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​Keuchel has progressively missed more bats all season. He posted a 16.3% strikeout rate and 5.35 K/9 in April. Those numbers jumped to 21.6% and 7.66 in May, then climbed even higher to 24.9% and 8.86 in June. To wrap your head around how impressive it is for a pitcher to fan one-quarter of the batters he faces, understand that only 17 pitchers are at or above that level this season, and 10 of them are in the National League, meaning they get the benefit of facing a pitcher once for every nine batters. Keuchel’s June strikeout rate would have him ahead of Felix Hernandez, Matt Harvey and Johnny Cueto if he sustained it for the entire first half.

There’s nothing readily identifiable in Keuchel’s pitch mix to explain his increasing strikeout rate. He has thrown the sinker at least 52.6% of the time every month. His slider and changeup, meanwhile, have alternated between being his second- and third-most used pitch from month to month, but neither deviated too significantly from its season-long usage rate in any one month.

​The one major difference in Keuchel’s usage is that he has eschewed the four-seamer, throwing it just 3.7% of the time in June. In its place, he’s throwing more sinkers and cutters. Now everything he throws with noteworthy frequency has discernible movement, with all of his pitches but the changeup moving away from lefties.

Moving on to his whiff rate by month, we do see some noticeable shifts, but, again, nothing that really shines a light on why his strikeout rate has improved.

​The changeup has become a real swing-and-miss weapon for Keuchel, while the slider had one month of an elite whiff rate, but dipped back down to merely well-above average in June. Keuchel achieved a 12.9% whiff rate with his cutter in June while throwing it a season-high 9.6% of the time. Not only has the cutter been better in terms of getting empty swings than the straight four-seamer, but opponents also haven’t had near the level of success they did against the latter pitch. Keuchel has limited hitters to a .273 batting average with zero extra-base hits on the cutter, but they’re hitting .348 with a .565 slugging percentage against the four-seamer.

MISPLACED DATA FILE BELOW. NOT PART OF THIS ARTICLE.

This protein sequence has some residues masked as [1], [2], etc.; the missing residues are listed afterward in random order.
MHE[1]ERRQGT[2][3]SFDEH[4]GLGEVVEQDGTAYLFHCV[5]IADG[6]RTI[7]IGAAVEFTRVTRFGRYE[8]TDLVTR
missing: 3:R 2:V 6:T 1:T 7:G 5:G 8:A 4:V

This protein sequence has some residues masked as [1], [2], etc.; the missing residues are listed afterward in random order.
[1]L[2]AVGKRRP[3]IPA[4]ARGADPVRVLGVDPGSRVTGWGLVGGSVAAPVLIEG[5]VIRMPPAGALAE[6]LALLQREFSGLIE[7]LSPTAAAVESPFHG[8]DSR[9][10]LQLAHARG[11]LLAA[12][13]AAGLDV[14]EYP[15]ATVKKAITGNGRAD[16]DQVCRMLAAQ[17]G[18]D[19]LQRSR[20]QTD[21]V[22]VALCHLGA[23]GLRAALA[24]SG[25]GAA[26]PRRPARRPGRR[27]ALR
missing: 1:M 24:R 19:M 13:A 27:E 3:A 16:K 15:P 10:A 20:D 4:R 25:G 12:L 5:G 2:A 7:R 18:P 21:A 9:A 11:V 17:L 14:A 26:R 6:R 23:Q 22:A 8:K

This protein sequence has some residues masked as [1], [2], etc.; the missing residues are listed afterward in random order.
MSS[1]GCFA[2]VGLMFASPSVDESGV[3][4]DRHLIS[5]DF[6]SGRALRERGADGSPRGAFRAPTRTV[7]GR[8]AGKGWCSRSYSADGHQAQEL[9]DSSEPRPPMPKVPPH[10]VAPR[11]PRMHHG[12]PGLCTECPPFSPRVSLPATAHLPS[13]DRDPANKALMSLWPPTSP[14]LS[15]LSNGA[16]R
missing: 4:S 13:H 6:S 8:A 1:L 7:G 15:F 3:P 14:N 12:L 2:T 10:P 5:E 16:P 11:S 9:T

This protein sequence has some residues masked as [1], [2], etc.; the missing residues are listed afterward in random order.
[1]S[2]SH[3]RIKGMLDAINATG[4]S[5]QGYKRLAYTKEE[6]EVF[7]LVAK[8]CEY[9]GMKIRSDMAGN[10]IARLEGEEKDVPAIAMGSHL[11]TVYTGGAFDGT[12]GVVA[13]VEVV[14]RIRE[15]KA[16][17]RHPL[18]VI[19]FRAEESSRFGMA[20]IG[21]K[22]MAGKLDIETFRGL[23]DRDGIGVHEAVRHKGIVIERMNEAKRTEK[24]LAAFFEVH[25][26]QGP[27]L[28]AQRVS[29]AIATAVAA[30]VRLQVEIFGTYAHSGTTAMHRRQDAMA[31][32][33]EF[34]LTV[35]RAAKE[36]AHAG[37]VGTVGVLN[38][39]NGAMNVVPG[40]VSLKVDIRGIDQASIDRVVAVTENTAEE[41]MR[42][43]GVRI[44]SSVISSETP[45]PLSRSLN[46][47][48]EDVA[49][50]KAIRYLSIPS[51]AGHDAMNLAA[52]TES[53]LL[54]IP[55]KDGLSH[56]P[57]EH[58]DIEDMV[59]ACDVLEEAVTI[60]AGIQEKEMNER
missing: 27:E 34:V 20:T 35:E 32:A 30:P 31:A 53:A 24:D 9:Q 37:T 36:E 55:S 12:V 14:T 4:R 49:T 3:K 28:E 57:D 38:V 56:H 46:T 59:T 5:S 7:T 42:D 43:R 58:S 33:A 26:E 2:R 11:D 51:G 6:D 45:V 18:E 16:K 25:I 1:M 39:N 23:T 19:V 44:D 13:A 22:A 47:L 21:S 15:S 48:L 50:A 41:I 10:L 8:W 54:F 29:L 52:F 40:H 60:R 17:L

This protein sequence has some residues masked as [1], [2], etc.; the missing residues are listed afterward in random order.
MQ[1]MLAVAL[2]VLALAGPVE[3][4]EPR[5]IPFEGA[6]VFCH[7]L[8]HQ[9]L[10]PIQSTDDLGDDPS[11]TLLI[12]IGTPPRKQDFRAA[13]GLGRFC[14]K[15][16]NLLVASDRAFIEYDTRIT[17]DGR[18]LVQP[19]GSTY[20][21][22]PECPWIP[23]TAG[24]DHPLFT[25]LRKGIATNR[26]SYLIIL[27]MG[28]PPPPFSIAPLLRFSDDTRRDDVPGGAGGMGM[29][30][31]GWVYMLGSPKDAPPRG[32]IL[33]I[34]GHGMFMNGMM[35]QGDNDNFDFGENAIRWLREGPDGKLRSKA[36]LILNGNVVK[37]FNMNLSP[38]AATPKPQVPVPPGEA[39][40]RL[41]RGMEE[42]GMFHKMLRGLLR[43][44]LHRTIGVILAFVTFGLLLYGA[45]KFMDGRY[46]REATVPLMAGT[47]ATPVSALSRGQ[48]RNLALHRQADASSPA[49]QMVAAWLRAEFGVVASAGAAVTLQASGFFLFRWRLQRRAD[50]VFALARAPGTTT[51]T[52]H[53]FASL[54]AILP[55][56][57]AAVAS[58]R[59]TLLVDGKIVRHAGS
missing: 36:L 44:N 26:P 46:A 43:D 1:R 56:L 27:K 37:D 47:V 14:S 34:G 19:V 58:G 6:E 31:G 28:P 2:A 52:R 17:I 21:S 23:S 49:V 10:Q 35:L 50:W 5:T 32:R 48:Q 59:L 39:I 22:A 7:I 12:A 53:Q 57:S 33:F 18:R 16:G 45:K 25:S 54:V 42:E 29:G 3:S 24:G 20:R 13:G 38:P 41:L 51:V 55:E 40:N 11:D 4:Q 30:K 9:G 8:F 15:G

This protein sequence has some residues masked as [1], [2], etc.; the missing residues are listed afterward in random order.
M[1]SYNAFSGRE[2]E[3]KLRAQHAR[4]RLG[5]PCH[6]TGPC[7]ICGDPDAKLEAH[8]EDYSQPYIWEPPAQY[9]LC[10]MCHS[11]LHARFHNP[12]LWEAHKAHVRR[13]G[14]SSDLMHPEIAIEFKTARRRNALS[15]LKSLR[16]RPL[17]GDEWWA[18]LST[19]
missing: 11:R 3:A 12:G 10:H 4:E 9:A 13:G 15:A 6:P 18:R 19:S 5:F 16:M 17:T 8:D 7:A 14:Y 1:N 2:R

Let’s take a look at each of his four pitches in action, starting with the slider, which might actually make you laugh because of how filthy it is.

The cutter has a similar shape, so we’ll go to it next. Keuchel is able to pair the pitch with the slider the same way a lot of pitchers use a four-seam fastball and changeup in conjunction.

Up next is the sinker, which he can also command beautifully down in the zone, as he does here against Alex Rodriguez. Given the pitch’s location, Rodriguez isn’t doing anything more than fouling it off down the third-base line if he makes contact with it.

Finally, here’s the changeup. When Keuchel has this pitch working, he’s an absolute nightmare for righthanded hitters.

Keuchel was already among the best in the league at getting ground balls and inducing weak contact, evidenced by a combined hard-hit rate from last season and this season that sits right at 20%. If he can continue to be an above-average strikeout pitcher, there really is no ceiling on how high he can rise in the fantasy ranks.